God doesn’t owe us anything (Job 41:11). There is nothing within us or outside us that merits or warrants His acting favorably toward us (cf. Jer.17:9). The only sense in which God has obligated Himself to us is to fulfill the promises He has previously declared He will fulfill (cf. 2 Pet. 1:4). The righteous and holy consistency of His character demands nothing more and nothing less. Looking at life from this perspective enables us to perceive the outworking of divine grace in unexpected places.
Today’s taste of Torah encourages us to embrace hope by remembering God’s faithfulness in the past while simultaneously looking forward to His promises for the future. Our text is Deuteronomy 1:20-21, 26, 29-33. These verses deal with Israel’s Disobedience at Kadesh-barnea. It reads: 20 I said to you: “You have reached the hill country of the Amorites, which the Lord our God is giving us. 21 See, the Lord your God has set the land before you. Go up and take possession of it as Yahweh, the God of your fathers, has told you. Do not be afraid or discouraged.” 26 But you were not willing to go up, rebelling against the command of the Lord your God. 29 So I said to you: “Don’t be terrified or afraid of them! 30 The Lord your God who goes before you will fight for you, just as you saw Him do for you in Egypt. 31 And you saw in the wilderness how the Lord your God carried you as a man carries his son all along the way you traveled until you reached this place. 32 But in spite of this you did not trust the Lord your God, 33 who went before you on the journey to seek out a place for you to camp. He went in the fire by night and in the cloud by day to guide you on the road you were to travel.”
Basically what we have here is a presentation of a faithful God demanding a faithful people. Yahweh had been faithful in bringing the nation from Sinai to her present location, and by giving her victory over her Transjordanian enemies. He also reminded the people of the future blessings they could anticipate because what God had done in the past He was fully capable of doing in the future. God’s great desire for His covenant people had been that they possess what He had promised them. Unfortunately however this first post-Exodus generation would not do that because of fearful unbelief.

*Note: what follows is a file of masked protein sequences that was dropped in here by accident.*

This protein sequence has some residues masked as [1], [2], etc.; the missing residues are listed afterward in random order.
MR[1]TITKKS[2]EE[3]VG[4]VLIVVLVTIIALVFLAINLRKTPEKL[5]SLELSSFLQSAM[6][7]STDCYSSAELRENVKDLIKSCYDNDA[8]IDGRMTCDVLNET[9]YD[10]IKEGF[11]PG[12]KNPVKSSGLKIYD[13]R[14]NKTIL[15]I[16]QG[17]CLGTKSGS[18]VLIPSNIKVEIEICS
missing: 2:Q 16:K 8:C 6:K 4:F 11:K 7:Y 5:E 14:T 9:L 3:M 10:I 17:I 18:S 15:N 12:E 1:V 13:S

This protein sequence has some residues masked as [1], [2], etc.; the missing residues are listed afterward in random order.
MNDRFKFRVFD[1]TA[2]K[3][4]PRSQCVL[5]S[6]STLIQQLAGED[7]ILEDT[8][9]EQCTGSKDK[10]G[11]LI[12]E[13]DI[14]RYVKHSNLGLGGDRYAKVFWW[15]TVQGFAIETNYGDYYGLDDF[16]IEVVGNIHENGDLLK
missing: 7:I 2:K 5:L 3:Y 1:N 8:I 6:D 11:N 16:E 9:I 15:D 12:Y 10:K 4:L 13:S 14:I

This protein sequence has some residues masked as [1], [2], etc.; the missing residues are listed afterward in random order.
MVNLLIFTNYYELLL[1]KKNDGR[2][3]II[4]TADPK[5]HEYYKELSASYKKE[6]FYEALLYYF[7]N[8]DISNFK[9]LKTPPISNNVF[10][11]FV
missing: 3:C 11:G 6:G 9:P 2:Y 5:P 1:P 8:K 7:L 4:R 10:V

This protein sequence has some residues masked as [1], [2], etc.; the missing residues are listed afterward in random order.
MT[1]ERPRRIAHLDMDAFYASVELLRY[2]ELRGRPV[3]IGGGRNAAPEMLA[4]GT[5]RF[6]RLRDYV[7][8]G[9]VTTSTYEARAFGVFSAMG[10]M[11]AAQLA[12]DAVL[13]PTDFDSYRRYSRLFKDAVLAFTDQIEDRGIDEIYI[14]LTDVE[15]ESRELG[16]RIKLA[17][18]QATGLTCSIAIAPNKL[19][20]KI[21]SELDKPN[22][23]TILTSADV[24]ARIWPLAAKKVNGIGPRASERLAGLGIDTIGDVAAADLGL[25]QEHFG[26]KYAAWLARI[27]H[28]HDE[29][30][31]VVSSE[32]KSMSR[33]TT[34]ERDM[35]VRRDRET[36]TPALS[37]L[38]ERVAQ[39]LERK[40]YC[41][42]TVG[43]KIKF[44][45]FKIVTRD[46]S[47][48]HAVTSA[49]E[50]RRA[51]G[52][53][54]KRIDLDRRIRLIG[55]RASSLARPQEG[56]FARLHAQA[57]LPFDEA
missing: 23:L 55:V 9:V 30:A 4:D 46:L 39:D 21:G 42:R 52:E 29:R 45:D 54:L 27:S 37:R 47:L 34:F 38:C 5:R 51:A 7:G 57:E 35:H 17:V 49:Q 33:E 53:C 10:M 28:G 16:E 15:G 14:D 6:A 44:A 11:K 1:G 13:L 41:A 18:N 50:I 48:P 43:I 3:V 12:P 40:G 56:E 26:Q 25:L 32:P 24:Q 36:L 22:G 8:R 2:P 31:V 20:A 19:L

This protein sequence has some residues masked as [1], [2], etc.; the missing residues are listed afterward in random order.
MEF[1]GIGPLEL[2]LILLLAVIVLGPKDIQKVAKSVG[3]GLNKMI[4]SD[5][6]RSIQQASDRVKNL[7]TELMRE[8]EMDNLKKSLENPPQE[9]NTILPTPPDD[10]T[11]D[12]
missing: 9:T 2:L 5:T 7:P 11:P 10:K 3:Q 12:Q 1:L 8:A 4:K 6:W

This sin of failing to enter the land because of unbelief was not just an underestimating of God’s power. In verse 27 of Deuteronomy 1, the Israelites blamed Yahweh for their predicament and totally maligned His character by claiming that He hated them and wanted to use the Amorites to kill them. This grossly distorted thinking was the antithesis of God’s elective covenant love. In fact such delusion caused God’s goodness to be doubted, His Word to be denied, and His will to be disobeyed.
Even though we’ve all tasted the goodness of God on innumerable occasions, and even though we’re all continually doing better than we deserve, you and I still face the temptation of judging God’s motives on the basis of circumstances. In the dark night of our soul, we may be prone to wonder if the LORD hates us when we experience sickness, shortages, and other sufferings. Our thinking can become distorted and our spirit paralyzed by fear. We can become convinced God is against us, even setting us up for failure despite His clearly, repeatedly, and trans-dispensationally saying, “I will never leave you or forsake you” (cf. Deut. 31:6, 8; Josh. 1:5; 1 Kings 8:57; 1 Chron. 28:20; Ps. 37:28; 94;14; Isa. 41:17; 42:16; w/Heb. 13:5). This is why the author of Hebrews challenged all of us to maintain a proper focus as we run the race of life; remembering that Messiah Himself ran this same race victoriously: “Therefore, since we also have such a large cloud of witnesses surrounding us, let us lay aside every weight and the sin that so easily ensnares us. Let us run with endurance the race that lies before us, keeping our eyes on Jesus, the source and perfecter of our faith, who for the joy that lay before Him endured an execution stake and despised the shame and has sat down at the right hand of God’s throne (Heb. 12:1-2).” That’s the crux of what it looks like to remember to remember.